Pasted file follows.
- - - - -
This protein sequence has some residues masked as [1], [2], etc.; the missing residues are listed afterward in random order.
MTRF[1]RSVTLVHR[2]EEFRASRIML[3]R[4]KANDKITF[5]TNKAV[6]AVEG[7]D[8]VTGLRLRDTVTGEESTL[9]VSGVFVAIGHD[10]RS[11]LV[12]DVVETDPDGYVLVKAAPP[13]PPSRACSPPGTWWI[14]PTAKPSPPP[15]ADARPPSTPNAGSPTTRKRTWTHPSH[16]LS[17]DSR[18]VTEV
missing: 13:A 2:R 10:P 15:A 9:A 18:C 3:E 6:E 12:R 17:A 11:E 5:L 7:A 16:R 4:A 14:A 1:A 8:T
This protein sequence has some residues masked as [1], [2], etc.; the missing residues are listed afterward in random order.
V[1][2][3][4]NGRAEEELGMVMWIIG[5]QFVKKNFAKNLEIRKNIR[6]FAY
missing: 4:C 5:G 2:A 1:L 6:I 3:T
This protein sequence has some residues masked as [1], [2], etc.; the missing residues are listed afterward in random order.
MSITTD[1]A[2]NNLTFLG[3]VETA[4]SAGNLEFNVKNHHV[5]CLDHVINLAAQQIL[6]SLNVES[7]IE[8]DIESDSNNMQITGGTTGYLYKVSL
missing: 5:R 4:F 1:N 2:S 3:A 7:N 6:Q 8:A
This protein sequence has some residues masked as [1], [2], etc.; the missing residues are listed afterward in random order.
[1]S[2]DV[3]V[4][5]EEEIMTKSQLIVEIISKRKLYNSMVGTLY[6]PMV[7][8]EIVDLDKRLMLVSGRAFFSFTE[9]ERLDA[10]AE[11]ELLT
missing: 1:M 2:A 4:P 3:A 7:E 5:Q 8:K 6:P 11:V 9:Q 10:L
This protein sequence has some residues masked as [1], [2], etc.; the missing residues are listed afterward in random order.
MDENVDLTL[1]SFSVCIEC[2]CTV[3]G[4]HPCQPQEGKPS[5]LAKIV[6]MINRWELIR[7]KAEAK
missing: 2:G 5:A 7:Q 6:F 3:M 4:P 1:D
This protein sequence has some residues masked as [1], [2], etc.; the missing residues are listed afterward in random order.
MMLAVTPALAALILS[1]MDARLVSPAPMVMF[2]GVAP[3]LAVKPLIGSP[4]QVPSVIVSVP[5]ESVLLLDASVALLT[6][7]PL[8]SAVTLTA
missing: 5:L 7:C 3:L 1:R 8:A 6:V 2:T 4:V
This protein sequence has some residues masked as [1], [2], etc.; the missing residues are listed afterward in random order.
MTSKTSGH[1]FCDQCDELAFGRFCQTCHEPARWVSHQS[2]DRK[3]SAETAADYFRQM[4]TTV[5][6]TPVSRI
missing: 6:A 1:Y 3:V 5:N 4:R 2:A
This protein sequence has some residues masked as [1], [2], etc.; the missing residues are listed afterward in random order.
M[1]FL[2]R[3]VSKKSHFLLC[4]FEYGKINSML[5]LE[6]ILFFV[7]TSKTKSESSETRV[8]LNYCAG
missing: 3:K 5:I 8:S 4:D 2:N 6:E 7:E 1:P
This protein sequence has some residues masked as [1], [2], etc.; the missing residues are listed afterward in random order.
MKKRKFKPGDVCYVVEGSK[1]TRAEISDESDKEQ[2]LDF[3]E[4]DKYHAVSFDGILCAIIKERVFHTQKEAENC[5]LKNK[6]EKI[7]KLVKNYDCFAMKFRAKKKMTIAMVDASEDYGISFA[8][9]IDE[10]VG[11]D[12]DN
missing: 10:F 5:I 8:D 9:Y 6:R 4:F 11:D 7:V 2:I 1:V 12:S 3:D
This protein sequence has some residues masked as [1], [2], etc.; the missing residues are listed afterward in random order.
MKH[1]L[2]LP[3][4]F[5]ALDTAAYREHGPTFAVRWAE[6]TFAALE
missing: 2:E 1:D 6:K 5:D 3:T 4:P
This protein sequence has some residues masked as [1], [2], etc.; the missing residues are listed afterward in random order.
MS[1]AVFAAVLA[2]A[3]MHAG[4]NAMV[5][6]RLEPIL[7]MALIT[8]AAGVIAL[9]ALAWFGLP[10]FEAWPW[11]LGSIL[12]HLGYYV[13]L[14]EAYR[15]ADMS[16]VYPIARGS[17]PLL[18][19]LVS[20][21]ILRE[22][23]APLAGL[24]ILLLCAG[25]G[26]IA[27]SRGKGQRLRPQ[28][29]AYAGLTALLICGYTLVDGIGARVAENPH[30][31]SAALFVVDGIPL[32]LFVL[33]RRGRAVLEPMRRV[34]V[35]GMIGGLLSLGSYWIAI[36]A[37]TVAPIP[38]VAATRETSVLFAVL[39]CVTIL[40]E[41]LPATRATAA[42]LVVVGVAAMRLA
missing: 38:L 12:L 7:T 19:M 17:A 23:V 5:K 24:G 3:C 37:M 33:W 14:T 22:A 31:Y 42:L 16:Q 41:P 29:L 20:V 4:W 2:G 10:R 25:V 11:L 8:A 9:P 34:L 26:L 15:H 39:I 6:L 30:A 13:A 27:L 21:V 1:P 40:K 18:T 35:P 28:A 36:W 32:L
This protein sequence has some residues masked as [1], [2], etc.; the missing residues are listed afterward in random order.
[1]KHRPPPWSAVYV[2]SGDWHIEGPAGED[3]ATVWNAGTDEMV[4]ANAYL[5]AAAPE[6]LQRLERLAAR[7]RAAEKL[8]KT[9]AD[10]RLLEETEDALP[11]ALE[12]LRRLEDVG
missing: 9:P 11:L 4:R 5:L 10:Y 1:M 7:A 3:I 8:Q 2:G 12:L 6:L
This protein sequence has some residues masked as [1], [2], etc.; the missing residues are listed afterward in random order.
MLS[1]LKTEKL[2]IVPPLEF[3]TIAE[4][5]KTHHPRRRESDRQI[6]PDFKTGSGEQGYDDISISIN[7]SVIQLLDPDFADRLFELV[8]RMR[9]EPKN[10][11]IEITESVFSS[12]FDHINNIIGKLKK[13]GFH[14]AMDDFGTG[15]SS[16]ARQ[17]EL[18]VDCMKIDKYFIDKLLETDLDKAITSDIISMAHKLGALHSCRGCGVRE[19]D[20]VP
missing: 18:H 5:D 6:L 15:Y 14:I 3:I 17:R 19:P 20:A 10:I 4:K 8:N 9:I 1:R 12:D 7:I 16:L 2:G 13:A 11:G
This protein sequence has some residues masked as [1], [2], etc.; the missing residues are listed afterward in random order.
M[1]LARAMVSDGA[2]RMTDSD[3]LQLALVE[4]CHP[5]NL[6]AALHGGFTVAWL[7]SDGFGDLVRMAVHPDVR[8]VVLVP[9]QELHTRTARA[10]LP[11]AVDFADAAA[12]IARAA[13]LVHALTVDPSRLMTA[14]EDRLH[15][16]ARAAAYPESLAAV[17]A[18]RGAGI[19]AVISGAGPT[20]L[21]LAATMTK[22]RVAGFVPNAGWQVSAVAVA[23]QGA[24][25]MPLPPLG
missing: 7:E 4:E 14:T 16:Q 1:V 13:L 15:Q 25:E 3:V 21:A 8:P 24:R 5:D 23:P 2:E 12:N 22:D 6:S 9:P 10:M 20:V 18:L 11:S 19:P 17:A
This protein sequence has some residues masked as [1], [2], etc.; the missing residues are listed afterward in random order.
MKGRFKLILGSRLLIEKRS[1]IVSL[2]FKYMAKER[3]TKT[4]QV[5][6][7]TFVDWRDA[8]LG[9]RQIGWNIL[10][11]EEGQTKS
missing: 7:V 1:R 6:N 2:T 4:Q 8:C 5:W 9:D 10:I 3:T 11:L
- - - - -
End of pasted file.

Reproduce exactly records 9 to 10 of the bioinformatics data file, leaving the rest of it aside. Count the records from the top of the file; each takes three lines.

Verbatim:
This protein sequence has some residues masked as [1], [2], etc.; the missing residues are listed afterward in random order.
MKKRKFKPGDVCYVVEGSK[1]TRAEISDESDKEQ[2]LDF[3]E[4]DKYHAVSFDGILCAIIKERVFHTQKEAENC[5]LKNK[6]EKI[7]KLVKNYDCFAMKFRAKKKMTIAMVDASEDYGISFA[8][9]IDE[10]VG[11]D[12]DN
missing: 10:F 5:I 8:D 9:Y 6:R 4:F 11:D 7:V 2:I 1:V 12:S 3:D
This protein sequence has some residues masked as [1], [2], etc.; the missing residues are listed afterward in random order.
MKH[1]L[2]LP[3][4]F[5]ALDTAAYREHGPTFAVRWAE[6]TFAALE
missing: 2:E 1:D 6:K 5:D 3:T 4:P